Tufts University, School of Engineering
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Engineer your future at the Tufts University School of Engineering

Changemakers are engineers of tomorrow’s advancements, embodying innovation and global citizenship. Tufts University School of Engineering (SOE) is focused on nurturing students to become these forces for good. Its mission is to empower students to engineer their futures in such a way that ensures professional success and allows them to become positive agents of change.

To drive innovation and academic excellence, principled leadership is crucial. Matthew Panzer, Dean of Research for Tufts School of Engineering and Professor of Chemical and Biological Engineering, strives to achieve both of these goals by enabling interdisciplinary research among faculty members in the school and across the entire university. He’s always searching for more opportunities that will better serve principal investigators, the university as a whole, and of course, students.

“I believe in modelling what you wish to see more broadly,” says Panzer. “By striving every day to serve students and colleagues in a thoughtful, respectful, and optimistic manner through my actions, I hope to continue the tradition of academic excellence that Tufts is known for.”


Intentionally and actively engaging with society — locally, nationally, and globally – is a key goal for Kyongbum Lee, the school’s new Dean and Karol Family Professor in the Department of Chemical and Biological Engineering. And he’s thinking big. Specifically, he is leading the school in using its collective ingenuity to propose technologies that utilise resources in a more sustainable, just, and equitable way. There are several ways to do this, Lee says. Chief among them is working with industry decision makers to not only develop new technologies but also educate the next generation of engineers.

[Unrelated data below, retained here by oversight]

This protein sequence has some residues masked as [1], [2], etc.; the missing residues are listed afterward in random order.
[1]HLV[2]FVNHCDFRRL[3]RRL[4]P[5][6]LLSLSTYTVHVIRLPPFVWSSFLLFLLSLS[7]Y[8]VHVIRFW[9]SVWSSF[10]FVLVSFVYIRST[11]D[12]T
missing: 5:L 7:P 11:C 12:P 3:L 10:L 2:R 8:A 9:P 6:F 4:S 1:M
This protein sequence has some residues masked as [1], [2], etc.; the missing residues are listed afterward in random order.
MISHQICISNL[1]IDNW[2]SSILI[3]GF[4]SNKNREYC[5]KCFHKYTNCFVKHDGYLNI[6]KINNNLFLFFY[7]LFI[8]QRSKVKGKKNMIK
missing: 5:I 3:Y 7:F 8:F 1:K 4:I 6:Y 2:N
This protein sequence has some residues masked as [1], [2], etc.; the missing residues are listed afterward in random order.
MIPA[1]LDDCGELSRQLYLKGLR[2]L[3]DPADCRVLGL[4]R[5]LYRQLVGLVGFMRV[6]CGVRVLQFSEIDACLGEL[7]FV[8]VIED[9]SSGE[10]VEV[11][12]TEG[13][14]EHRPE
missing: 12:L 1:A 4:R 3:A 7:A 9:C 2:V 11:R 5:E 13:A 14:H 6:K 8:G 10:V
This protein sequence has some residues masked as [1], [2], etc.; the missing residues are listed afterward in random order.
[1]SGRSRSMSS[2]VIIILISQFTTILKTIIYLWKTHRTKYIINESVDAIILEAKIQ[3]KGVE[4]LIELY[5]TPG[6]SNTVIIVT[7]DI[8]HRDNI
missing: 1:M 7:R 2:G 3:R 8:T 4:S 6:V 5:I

“As an engineering school that is firmly committed to active citizenship, we should strive to be known as a trusted source of knowledge and provider of innovative solutions for the most critical issues facing society,” he says.

With award-winning faculty members at the helm, Tufts SOE looks set to continue making a difference in the world. Tufts’ Karen Panetta, a professor of electrical and computer engineering, was named to the US National Academy of Engineering in 2023 — one of the foremost honours in engineering. In 2011, she was honoured for her pioneering work in education with a US Presidential Award for Excellence in Science, Math and Engineering Mentoring, presented by President Barack Obama.

Panetta embodies that dedication to education and mentorship as Dean of Graduate Education for the School of Engineering and as a tireless and globally recognised advocate for women in STEM at all ages and levels. Her research focuses on developing efficient algorithms for simulation, modelling, and signal and image processing for security and biomedical applications. “Research I’m doing now in artificial intelligence involves developing algorithms that emulate human vision and find ways to visualise sensor information the human eye can’t readily see,” she says.